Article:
Deceased: 18/10/1973

Rank: Sergeant Major

Unit: Paratrooper (Airborne Infantry) Battalion 71-565; 9264; 9

Fell: Yom Kippur War

Buried: Kiryat Tiv'on

Michael, son of Leora and Max, born on Twenty-seventh of Adar II 5706 (30/03/1946) in Kiryat Bialik, north of Haifa. He moved with his family to Kiryat Tiv'on where he attended a Public Elementary School and then graduated from Chaim Greenberg High School. Mickey, as he was called by his family and friends, was a good student, who excelled in the subjects he liked. He did not have to devote too much time for homework. Already as a child his intelligence proved to be above average. An adult could seriously discuss with him any subject. In the Elementary School he was "the king of his class" -a handsome boy, the best athlete and the best student. Nevertheless, Mickey was modest and did not brag. His approach to nature was based on logic from an early age. As a high school student he attempted to understand all phenomena and how they fitted into the basic laws of nature. This attempt led him to study philosophy in depth. Mickey was a mature teen-ager, always thinking before expressing his opinion. On the other hand had a sense of humor and loved to laugh cheerfully. Mickey was one of the founders of the Scouts Youth Movement in Tiv'on, being one of its first counselors. As an athlete he excelled particularly in long distance running. His leisure time was mostly devoted to reading. He read books on many subjects such as chess, photography, cooking, fiction, poetry, history, geography and philosophy. He read almost every book that he could lay his hands on. As an extra-curricular activity in high school he belonged to a group of modern poetry readers, but his electives in High School were the exact science.

Mickey had much love for the outdoors. During Childhood he hiked the valleys and the hills around Tiv’on, and in his youth walked the length and breadth of the land of Israel. Whenever he saw wild tulips he would place a sign warning: “Do not uproot us!". He was often walking, sometimes with his family but always being their guide, photographed, studied and found new things. His love of nature was also reflected in his love for animals. His drive for the preservation of nature extended even to protecting non-dangerous snakes. His sense of justice was the one sense that guided him on his way over the years. When he was a high school student he absolutely refused to cheat during an exam, as was customary among most of his classmates. Mickey’s knowledge discerned the important things in life for him, allowing him to make appropriate priorities. However he wanted to experience creativity in all fields: Painting, singing, dancing, traveling, filming, cooking, music, visiting exhibitions and reading books. Thanks to his good manners, kindness, wisdom and sensitivity, he was always considered a loyal loving friend, and played a central role within any group of people he was associated, contributing to the organization of group singing and creating an atmosphere of happiness for its own sake. Mickey grew up in a loving home, and appreciated it. Thus was very attached to his family, both in love and friendship.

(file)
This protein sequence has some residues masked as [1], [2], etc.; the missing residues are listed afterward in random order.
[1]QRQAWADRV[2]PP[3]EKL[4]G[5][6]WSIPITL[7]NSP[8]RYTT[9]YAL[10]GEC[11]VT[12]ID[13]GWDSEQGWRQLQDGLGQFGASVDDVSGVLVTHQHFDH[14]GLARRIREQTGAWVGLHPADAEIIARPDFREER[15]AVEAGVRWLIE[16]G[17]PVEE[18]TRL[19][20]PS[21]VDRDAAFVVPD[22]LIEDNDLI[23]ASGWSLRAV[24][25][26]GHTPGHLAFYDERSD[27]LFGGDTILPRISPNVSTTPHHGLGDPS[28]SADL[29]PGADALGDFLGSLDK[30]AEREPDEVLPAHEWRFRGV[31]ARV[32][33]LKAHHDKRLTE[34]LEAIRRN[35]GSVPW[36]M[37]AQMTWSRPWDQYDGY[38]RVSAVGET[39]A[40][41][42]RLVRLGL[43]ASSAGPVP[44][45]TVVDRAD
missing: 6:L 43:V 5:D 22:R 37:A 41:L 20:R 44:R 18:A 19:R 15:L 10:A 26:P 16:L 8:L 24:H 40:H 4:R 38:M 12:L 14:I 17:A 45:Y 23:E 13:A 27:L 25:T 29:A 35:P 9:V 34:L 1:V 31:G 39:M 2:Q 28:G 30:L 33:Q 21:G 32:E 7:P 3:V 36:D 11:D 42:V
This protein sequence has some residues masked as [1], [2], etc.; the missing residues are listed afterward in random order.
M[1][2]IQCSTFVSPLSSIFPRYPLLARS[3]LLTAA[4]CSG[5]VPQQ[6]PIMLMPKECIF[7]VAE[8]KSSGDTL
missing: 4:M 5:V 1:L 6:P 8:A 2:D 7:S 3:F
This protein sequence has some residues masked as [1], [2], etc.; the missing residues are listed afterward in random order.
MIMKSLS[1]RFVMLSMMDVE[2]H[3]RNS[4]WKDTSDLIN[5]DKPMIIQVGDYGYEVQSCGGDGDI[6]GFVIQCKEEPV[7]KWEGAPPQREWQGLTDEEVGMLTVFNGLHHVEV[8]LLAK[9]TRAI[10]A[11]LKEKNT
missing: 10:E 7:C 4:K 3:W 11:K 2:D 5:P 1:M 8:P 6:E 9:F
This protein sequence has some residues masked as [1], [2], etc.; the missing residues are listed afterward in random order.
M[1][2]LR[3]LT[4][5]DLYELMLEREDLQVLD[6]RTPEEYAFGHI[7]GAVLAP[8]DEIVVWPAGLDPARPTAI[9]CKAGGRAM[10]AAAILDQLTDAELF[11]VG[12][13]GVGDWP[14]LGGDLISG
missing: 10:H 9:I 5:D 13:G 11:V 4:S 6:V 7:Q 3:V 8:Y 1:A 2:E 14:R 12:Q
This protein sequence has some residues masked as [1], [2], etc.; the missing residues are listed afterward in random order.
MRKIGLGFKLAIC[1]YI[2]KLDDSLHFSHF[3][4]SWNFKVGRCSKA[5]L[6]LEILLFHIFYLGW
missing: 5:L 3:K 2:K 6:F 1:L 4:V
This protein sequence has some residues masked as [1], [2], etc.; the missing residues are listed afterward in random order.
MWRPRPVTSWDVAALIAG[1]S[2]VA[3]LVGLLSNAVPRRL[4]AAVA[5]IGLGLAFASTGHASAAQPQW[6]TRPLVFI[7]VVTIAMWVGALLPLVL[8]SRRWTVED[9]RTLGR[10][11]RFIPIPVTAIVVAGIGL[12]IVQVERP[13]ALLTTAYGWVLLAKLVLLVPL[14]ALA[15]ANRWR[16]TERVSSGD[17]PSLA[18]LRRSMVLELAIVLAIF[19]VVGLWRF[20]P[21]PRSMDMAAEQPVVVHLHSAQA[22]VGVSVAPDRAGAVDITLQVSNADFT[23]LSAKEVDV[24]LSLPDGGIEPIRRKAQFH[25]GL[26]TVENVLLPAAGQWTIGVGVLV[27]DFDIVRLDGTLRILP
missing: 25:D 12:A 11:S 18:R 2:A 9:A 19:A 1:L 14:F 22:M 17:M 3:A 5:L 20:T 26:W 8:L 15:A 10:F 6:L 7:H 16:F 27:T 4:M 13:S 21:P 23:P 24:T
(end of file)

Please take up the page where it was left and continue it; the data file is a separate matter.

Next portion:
When Michael was drafted into the IDF in early August 1964 he volunteered for the Paratroopers. After the initial training and the training course for squad commanders, he served as a squad-commander of a paratrooper unit. After his release from regular military service, in October 1966, he was placed in a reserve unit. During the Six Day War (June 1967) he fought in the conquest of the Old City in Jerusalem, and in 1968 fought in the battle of Karameh. In spite of being an excellent combat soldier, he felt revulsion toward war and military lifestyle. He was able to see things from a human perspective, even in the midst of battle. Thanks to this combination he was a good commander, knowing how to take care of his troops.

In Oct. 1966 Mickey began studying at the Hebrew University, Jerusalem. He completed his undergraduate studies in physics and mathematics. After his MA in physics he began working on his doctoral thesis, which dealt with the field of space-interior conductivity of zinc oxide crystals.

Mickey loved living in Jerusalem. He took many photographs of the city. The short 'time-off' from his academic studies he spent developing his own photos, reading books and listening to his favorite records. He enjoyed social life, finding a common language with every person, thanks to his knowledge in many areas. He excelled due to his education, was very articulate, and was able to talk about issues relating to his studies and work, clearly and simply. He strove tirelessly to achieve his academic goals, keeping absolute clarity through comprehensive analysis.

In addition to his major in Physics, he also took a course in Jewish Thought at the university. He served as a part-time teacher, first at a municipal high school and later in the physics lab at the Hebrew University.

During the Yom Kippur War Mickey fought in the battles against Egypt on the frontline. In the battle on 22nd Tishrei (18/10/1973), at the intersection called ‘Tzach’, west of the Suez Canal, Mickey was hit and killed during the assault on Abu Sultan. He was laid to rest at the military cemetery in Kiryat Tiv'on. He is survived by his parents and sister. After his death he was promoted to Chief-Sergeant. In his memory, his parents published a booklet recording the words of family members, friends and teachers about him. The battalion in which he served also published a booklet in memory of fallen soldiers, which contains a chapter about Michael Mokotov, of blessed memory.